Oftentimes a debtor who files for Chapter 13 bankruptcy will incur additional debt over the course of his/her repayment plan of up to five years. According to the bankruptcy law, certain debts that are classified as “necessary for the debtor’s performance under the plan” can be included in the Chapter 13 bankruptcy plan post-petition.
For example, if a debtor in Chapter 13 bankruptcy gets sick and is hospitalized, he/she may incur large medical bills that he/she cannot afford to pay. In this case the bankruptcy court may allow the debts to be included in the Chapter 13 bankruptcy case. Or, if a debtor’s vehicle which is necessary for work breaks down and the debtor needs to take out a loan to repair the vehicle, this debt may be allowed in the Chapter 13 bankruptcy.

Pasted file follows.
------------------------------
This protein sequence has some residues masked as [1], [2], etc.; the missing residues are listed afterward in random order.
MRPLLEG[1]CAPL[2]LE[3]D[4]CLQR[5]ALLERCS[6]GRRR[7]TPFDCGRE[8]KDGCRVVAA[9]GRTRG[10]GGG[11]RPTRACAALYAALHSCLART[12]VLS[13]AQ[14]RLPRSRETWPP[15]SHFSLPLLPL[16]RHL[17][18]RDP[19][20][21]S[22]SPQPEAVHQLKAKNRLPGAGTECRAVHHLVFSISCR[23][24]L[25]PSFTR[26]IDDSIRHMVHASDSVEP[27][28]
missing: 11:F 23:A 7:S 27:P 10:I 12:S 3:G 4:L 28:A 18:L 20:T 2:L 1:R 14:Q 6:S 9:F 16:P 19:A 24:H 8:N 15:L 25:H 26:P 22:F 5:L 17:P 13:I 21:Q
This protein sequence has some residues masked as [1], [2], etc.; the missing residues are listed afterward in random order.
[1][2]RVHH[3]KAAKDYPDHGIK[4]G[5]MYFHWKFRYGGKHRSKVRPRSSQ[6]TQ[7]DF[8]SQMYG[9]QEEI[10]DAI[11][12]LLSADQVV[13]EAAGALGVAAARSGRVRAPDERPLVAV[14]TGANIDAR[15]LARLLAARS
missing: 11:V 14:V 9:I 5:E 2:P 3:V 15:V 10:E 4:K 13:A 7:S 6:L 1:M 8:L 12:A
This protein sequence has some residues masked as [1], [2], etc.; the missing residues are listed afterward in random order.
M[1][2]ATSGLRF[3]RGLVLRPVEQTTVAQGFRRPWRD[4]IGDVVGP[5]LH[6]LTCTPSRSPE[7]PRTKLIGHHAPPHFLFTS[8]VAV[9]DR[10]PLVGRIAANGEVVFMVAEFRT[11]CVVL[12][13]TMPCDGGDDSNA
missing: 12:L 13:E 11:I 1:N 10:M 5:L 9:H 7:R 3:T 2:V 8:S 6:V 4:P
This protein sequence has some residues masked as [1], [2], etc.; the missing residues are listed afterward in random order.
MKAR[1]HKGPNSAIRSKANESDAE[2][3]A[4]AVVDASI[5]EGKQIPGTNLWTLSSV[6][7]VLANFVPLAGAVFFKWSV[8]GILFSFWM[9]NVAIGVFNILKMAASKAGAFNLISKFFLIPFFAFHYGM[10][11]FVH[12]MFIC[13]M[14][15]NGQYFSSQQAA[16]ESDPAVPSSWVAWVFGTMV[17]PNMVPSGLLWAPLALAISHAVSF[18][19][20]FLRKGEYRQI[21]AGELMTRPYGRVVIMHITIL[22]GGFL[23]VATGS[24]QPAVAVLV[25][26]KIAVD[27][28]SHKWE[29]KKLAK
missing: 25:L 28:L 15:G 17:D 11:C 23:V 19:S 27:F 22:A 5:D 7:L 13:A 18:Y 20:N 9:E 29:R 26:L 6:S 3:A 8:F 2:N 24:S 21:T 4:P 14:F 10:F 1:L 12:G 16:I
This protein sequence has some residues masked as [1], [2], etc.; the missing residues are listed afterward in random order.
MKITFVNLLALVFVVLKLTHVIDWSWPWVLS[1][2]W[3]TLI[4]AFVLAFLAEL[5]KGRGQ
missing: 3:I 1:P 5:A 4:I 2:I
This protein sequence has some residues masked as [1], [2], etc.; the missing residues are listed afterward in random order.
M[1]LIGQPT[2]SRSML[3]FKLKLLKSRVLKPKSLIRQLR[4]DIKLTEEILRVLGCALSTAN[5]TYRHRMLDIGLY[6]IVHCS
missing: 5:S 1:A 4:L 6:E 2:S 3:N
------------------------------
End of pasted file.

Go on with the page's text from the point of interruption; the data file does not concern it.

If a debtor wants to add additional debt to a Chapter 13 Bankruptcy case their bankruptcy attorney can request that the creditor consent to inclusion in the Chapter 13 bankruptcy case. The creditor can only be added if he/she consents to being added to the Chapter 13 bankruptcy. In most cases unsecured creditors consent to inclusion in the Chapter 13 bankruptcy because they are aware that Chapter 13 bankruptcy increases their chances of getting paid.
If a creditor does not consent to inclusion in the Chapter 13 bankruptcy plan, the debtor’s bankruptcy attorney can convert the case to a Chapter 7 Bankruptcy where the debt will most likely be discharged if the debtor has no assets.